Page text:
Jigging For Lake Trout

My drag was practically smoking as the eight-pound test sizzled off my reel. I had just set the hook, burying my jig into the mouth of what I thought was an average lake trout, getting him about 10 feet off bottom before all hell broke loose. The battle was on and after some fierce head shakes, there was no doubt that this fat boy definitely had some shoulders on him as I quickly loosened my drag and got ready for what I knew would be a lengthy battle with this lunker laker.

Whether you are fishing through the ice in the dead of winter or off the boat in the dog nights of summer, jigging can be an effective way to catch lakers consistently. Of course, it’s tough to beat the shallow action that usually takes place in late May to early June, when the lake trout are in the shallow depths and can be caught fairly easily, most times putting up explosive battles with their feisty levels of energy. Winter-action jigging depths can vary depending on the lake, but you most likely will have your greatest success in a little deeper water.

During these times of year, I prefer to use light small jigs in the 3/8-ounce size and in this day and age that alone gives you a million color and style combinations to choose from. Although, if you took chartreuse, white, black, orange and pink heads/tails, you most likely wouldn’t need any other jigs in your tackle box. But if I was only able to pick just a few shallow water or ice fishing jigs, I would take a white tube jig skirt, a chartreuse curly tail, a pink flutter bug and a 3/8-ounce head for each of them. These three have consistently delivered time and time again.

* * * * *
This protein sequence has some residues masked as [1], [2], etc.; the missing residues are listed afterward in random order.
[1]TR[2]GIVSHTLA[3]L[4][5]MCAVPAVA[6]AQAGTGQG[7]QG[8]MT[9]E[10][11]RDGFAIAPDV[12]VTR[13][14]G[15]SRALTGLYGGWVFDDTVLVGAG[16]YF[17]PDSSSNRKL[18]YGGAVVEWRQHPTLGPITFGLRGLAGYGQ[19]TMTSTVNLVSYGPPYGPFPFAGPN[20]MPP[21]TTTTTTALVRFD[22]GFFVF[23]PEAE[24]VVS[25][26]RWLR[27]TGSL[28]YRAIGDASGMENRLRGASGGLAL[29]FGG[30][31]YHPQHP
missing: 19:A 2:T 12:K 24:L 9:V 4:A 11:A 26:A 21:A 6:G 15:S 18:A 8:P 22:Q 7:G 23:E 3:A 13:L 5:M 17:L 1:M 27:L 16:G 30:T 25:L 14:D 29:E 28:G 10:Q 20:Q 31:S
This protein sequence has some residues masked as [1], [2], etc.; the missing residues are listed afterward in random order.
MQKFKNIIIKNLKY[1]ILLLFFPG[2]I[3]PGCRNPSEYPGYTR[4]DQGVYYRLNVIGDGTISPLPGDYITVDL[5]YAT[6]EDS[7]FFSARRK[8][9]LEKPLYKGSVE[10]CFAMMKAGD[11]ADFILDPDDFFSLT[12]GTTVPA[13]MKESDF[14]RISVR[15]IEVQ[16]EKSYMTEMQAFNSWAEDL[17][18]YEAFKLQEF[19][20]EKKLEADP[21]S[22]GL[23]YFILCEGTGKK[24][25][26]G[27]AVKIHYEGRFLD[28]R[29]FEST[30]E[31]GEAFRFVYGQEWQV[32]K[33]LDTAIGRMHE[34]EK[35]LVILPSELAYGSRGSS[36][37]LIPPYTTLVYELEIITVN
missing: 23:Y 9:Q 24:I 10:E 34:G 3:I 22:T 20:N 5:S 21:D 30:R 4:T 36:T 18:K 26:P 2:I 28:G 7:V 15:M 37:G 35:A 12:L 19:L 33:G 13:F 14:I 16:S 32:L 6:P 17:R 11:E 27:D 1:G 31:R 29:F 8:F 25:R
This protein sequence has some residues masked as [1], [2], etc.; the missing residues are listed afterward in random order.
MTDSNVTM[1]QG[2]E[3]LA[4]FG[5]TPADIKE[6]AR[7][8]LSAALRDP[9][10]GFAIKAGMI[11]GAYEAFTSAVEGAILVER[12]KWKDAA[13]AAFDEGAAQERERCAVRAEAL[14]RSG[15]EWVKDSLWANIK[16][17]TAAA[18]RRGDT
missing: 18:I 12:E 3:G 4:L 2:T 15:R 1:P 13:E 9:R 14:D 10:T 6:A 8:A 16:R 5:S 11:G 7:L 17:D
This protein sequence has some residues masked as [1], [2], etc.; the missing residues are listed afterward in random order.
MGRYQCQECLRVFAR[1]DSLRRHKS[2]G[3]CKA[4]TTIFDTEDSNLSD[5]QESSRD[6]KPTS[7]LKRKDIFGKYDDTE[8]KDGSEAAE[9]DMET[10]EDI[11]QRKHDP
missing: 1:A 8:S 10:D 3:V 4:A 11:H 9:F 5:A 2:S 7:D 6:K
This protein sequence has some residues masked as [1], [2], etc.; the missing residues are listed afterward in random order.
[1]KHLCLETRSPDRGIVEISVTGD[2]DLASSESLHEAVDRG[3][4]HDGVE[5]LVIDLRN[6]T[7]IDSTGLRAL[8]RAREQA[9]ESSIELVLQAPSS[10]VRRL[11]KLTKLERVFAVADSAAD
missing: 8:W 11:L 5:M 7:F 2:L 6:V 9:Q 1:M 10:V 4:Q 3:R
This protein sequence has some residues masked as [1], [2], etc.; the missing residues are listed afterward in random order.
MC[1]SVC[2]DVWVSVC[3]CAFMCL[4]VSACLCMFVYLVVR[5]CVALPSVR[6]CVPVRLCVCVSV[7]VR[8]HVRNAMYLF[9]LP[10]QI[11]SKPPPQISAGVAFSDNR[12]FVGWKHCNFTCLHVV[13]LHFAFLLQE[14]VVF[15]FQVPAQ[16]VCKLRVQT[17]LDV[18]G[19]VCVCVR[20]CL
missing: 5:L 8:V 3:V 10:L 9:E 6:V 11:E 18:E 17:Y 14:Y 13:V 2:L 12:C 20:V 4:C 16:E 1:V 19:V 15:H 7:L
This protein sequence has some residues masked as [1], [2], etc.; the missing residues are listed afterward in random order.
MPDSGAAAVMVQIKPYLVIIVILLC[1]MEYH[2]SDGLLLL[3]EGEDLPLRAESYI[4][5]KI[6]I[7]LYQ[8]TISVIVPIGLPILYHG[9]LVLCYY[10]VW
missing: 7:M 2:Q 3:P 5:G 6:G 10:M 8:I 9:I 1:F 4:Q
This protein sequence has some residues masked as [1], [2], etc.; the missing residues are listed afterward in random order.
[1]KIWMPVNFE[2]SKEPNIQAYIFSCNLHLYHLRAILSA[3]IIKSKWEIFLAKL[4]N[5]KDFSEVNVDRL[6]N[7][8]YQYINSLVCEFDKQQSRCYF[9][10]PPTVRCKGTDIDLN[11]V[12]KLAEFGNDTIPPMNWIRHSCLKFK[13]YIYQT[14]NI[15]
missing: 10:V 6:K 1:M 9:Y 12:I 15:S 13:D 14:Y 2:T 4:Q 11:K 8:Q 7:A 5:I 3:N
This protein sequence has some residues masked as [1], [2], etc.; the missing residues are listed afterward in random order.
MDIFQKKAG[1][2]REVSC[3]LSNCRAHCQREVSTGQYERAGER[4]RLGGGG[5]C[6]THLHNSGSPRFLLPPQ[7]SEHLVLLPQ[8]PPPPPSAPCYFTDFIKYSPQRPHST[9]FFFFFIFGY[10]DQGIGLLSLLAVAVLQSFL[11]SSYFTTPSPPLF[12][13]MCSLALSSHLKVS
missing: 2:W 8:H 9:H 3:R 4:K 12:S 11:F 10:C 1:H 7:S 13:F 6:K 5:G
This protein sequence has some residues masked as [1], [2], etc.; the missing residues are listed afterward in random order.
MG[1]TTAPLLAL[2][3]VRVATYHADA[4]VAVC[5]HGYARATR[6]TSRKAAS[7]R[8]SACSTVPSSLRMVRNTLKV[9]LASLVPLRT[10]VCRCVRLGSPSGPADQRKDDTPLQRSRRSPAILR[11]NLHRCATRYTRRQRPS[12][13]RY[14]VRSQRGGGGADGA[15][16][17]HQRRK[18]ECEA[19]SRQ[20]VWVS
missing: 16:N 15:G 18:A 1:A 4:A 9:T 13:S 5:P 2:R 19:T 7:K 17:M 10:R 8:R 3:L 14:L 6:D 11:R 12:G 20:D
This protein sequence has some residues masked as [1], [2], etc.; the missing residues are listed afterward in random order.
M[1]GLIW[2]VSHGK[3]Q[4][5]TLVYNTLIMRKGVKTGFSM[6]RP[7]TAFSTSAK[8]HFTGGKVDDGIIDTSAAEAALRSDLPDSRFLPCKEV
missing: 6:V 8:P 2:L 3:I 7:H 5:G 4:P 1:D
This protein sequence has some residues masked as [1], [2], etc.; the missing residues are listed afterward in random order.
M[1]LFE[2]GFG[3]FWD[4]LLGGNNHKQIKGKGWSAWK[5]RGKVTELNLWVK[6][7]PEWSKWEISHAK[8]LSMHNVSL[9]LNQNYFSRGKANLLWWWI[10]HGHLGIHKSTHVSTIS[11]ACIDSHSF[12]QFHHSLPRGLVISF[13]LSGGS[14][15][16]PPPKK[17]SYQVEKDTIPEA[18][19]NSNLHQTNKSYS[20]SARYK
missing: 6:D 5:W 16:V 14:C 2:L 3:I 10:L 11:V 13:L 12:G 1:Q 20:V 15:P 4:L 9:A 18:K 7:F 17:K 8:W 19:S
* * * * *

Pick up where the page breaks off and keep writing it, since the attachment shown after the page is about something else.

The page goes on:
Two of my absolute favourite jigs, which seem to work wonders in the early shallow water season and again in the winter months through the ice, are a jig tail called a flutter bug and of course, the old faithful, the tube jig skirt, which works well with a variety of jig heads and weights. Both of these come in an assortment of colours.

As the days of summer warm and the lake temperatures begin to rise, the lakers will find cooler, deeper water, which seems to be more suitable for them to spend the majority of their time. This is the period when you may need to switch things up just a little, especially if you are a drift jigger much like I tend to be. Even the slightest of summer breezes will likely be enough to keep you from bouncing off the bottom with your lighter jigs when fishing in depths of 60 feet or more. There is nothing like drift jigging, as you are able to cover way more water, increasing your success rates, constantly bouncing your jigs through not only new structure, but new schools of waiting fish. Although the horizontal-style jigs tend to bounce along, hugging the bottom structure better, as the weight size increases it is tough to stay within the suitable tail size, causing you to have a huge jig that will likely be a turn off to the fish more than it will work.

This is when I generally switch to a vertical-style jig to slide my favourite colour tube jig skirts over. What I’ve found works absolutely perfectly are in-line trolling weights, which I carry in variety of sizes from 3/4 ounce right up to three ounces. I like to start off by putting a split ring on the one end and then add a good, sharp Mustad or Gamakatsu single octopus-style hook in about No. 1, No. 1/0 or No. 2/0 size. On the other end, you will then be able to push this through the end of your tube skirt, where you can attach this to your line, using a snap swivel. I would suggest using a good, quality ball-bearing snap swivel with an excellent clasp, as these jigs can really wreak havoc on your line as they spin all the way to the lake bottom.

Now with these heavier jigs, even in windier conditions, which seems to be the norm on many of our lake trout lakes, as you’re drifting over the top of the fish, you can still make it all the way down so you can feel the bottom. I like to keep bottom bouncing my jigs and what I tend to go by is that about a good foot before the tip of my rod touches the water; my line goes slack as my jig lies on the lake’s bottom.